Victoria has confirmed its border with NSW will stay shut for New Year's Eve as the northern beaches cluster continues to spark new cases.
Health Minister Martin Foley said the border would stay closed for the next week.
"It's certainly not going to be this week and we'll continue to take the advice of public health officials as to when that (reopening) will be the case," he said.
"There is no chance of the borders reopening for New Year's Eve ... we want to make sure those borders, particularly to the red zones of Sydney and the Central Coast, stay shut down."
Mr Foley would not say when he thought those borders might reopen.
Victoria has two new coronavirus cases among returned travellers in hotel quarantine.
The infection of a woman in her 20s and a child aged 10 takes the number of active cases in the state to 11.
But Victoria is also nearing a two-month milestone for no cases of community transmission, after marking its 59-day streak on Monday.
Of the 11 active cases, 10 are in hotel quarantine.
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The other is a teenage Melbourne girl who continues to isolate at home after contracting the virus while visiting an infection hotspot in NSW earlier this month.
Victoria conducted 5880 COVID-19 tests since Sunday and wastewater monitoring continues at more than 60 sites across the state.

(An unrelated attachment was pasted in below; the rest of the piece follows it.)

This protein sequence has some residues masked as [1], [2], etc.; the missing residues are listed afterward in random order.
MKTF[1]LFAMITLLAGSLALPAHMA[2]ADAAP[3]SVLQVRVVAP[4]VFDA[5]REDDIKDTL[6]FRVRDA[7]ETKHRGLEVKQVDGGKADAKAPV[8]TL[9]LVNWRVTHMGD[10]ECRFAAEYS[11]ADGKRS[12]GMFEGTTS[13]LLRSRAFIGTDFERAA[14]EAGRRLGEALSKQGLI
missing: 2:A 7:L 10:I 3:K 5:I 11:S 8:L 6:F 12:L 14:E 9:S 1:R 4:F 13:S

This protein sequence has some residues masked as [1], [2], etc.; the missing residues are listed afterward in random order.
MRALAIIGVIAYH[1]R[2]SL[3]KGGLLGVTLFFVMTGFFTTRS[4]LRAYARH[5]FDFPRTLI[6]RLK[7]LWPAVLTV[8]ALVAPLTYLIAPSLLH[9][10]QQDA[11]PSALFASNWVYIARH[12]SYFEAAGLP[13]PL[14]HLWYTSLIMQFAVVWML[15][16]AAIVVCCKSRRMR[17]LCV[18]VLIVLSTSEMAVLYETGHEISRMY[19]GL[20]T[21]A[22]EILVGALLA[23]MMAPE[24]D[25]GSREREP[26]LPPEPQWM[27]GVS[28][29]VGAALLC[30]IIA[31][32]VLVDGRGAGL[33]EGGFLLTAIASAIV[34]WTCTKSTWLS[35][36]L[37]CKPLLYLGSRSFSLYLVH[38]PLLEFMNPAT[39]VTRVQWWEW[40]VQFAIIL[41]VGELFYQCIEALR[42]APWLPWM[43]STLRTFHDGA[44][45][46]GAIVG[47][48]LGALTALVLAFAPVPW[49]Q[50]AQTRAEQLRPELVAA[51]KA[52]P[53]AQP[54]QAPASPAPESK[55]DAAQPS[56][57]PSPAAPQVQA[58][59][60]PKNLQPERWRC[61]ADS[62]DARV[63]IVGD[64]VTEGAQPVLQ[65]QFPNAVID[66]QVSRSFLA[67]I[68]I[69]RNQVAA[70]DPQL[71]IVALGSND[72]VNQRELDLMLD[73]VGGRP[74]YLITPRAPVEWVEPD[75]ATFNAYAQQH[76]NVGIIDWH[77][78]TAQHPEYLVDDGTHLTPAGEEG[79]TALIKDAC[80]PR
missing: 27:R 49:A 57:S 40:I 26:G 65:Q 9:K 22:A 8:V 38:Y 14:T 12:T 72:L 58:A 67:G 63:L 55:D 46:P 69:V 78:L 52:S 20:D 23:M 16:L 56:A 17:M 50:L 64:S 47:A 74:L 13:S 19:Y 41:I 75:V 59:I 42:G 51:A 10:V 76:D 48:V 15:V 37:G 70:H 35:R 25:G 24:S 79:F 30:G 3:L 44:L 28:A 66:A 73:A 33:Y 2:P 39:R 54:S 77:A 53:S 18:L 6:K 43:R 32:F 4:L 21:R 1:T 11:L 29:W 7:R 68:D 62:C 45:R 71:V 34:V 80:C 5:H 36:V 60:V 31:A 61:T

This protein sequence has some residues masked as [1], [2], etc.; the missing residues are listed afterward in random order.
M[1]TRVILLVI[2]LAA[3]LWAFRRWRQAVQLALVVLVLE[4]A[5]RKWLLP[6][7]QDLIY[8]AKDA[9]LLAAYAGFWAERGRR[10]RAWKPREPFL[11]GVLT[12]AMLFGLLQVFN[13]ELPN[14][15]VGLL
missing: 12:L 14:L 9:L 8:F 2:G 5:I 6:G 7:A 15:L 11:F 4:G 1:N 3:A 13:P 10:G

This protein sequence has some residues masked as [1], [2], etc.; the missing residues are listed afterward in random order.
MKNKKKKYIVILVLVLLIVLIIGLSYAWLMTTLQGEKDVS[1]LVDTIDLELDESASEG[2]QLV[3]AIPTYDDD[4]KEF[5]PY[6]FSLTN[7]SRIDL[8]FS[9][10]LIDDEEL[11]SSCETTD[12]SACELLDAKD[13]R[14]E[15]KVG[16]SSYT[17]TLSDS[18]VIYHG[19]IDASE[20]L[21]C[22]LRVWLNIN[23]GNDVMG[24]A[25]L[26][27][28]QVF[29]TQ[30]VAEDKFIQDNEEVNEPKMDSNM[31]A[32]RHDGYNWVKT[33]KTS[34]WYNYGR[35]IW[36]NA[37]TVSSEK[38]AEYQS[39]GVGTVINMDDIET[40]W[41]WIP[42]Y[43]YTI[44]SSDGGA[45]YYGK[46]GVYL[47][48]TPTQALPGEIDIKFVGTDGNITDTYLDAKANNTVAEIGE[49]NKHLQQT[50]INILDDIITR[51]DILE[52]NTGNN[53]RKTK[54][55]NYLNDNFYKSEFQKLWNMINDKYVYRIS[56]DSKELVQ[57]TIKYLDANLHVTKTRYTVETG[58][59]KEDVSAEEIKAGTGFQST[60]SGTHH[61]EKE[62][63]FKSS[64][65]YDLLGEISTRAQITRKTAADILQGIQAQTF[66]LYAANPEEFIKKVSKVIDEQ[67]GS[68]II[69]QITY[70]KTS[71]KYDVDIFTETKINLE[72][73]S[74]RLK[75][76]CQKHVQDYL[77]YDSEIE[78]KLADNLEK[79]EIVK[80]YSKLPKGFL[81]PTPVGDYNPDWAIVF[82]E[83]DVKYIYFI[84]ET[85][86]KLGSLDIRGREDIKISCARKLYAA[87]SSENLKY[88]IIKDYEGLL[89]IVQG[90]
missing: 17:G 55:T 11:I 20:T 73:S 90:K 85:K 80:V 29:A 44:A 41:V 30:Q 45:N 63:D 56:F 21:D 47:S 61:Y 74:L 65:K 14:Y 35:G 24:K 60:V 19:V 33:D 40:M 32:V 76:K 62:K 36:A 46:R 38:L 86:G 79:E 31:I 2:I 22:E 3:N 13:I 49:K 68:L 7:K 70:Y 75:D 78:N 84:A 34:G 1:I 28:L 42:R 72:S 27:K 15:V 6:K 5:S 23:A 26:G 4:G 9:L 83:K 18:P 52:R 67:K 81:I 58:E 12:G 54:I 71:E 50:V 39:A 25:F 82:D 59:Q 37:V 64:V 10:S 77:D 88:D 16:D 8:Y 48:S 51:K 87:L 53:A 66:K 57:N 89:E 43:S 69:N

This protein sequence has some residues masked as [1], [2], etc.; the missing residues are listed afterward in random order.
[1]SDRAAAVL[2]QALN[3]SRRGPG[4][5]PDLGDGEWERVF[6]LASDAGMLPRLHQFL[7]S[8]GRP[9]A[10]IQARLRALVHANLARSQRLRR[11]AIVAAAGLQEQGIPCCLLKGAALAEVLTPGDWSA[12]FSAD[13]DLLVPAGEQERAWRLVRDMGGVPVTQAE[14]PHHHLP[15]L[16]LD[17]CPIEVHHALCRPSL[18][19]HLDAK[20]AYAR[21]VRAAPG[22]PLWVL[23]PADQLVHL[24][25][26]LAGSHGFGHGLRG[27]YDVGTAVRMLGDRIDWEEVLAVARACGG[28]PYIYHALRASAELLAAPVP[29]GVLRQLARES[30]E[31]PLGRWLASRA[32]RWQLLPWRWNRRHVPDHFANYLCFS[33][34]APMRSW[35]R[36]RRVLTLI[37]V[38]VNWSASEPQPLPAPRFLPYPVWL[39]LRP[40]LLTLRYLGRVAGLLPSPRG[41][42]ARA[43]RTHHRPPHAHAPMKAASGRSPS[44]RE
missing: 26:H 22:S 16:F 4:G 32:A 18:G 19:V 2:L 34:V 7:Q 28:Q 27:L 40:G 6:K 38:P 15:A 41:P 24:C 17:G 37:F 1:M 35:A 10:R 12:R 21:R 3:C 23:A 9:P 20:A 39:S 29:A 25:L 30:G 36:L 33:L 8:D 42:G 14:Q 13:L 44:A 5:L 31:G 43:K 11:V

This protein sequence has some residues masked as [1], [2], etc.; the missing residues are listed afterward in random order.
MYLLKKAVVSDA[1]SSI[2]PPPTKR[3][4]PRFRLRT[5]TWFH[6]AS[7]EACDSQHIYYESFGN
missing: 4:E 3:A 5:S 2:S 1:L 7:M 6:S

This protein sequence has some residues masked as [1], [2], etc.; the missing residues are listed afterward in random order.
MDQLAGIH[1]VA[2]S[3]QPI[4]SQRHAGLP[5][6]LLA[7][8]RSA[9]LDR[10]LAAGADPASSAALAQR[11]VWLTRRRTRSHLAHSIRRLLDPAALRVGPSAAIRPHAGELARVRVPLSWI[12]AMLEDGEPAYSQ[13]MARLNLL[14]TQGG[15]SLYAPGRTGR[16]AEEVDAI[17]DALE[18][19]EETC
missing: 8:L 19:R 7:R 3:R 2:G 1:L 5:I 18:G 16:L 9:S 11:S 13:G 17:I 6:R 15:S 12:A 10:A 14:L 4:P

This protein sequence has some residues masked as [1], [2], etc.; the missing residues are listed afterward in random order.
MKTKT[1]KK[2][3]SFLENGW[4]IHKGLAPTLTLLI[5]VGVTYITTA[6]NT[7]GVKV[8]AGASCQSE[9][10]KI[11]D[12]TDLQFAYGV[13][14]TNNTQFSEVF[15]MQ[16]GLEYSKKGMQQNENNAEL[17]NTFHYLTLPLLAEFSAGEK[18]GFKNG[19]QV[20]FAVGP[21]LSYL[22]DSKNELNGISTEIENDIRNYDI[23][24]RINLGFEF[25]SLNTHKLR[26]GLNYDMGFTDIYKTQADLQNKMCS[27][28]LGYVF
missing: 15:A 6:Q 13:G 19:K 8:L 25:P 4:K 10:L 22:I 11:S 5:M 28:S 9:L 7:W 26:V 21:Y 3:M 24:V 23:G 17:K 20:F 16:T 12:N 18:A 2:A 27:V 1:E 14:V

"There has been an excellent response to our call for testing over the past week with higher than expected numbers of people getting tested in lead up to Christmas," said Chief Health Officer Brett Sutton.
"But we must remain vigilant over the festive season and anyone with symptoms is urged to get tested immediately."
Meanwhile, Mr Foley said a man arrested and facing fines for leaving quarantine in Melbourne on the weekend "unequivocally" should have been in a hotel.
The man said he tried to leave because of his growing anxiety while in quarantine and what he claimed were mixed messages from hotel staff.
"I understand what the gentleman asserts and the facts of the matter, as they're available to me, clearly indicate this gentleman was a resident of the Sydney red zones and unequivocally was required to spend 14 days in hotel quarantine," he said.
"In this case the system worked, the gentleman was properly advised, and he was ill-advised to try to leave hotel quarantine.
"He now faces the prospect of significant fines and I would urge everybody to stay safe, to follow the rules, particularly if you are required to do hotel quarantine."
Australian Associated Press